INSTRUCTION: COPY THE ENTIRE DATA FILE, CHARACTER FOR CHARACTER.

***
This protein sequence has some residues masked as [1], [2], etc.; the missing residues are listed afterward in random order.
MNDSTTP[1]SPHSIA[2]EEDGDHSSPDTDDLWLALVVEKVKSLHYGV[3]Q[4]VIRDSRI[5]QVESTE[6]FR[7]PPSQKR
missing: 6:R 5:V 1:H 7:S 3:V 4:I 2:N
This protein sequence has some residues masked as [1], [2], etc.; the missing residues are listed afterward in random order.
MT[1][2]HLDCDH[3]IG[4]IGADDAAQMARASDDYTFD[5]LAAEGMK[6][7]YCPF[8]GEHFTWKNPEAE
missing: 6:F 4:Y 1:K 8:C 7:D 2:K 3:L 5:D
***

This protein sequence has some residues masked as [1], [2], etc.; the missing residues are listed afterward in random order.
MNDSTTP[1]SPHSIA[2]EEDGDHSSPDTDDLWLALVVEKVKSLHYGV[3]Q[4]VIRDSRI[5]QVESTE[6]FR[7]PPSQKR
missing: 6:R 5:V 1:H 7:S 3:V 4:I 2:N
This protein sequence has some residues masked as [1], [2], etc.; the missing residues are listed afterward in random order.
MT[1][2]HLDCDH[3]IG[4]IGADDAAQMARASDDYTFD[5]LAAEGMK[6][7]YCPF[8]GEHFTWKNPEAE
missing: 6:F 4:Y 1:K 8:C 7:D 2:K 3:L 5:D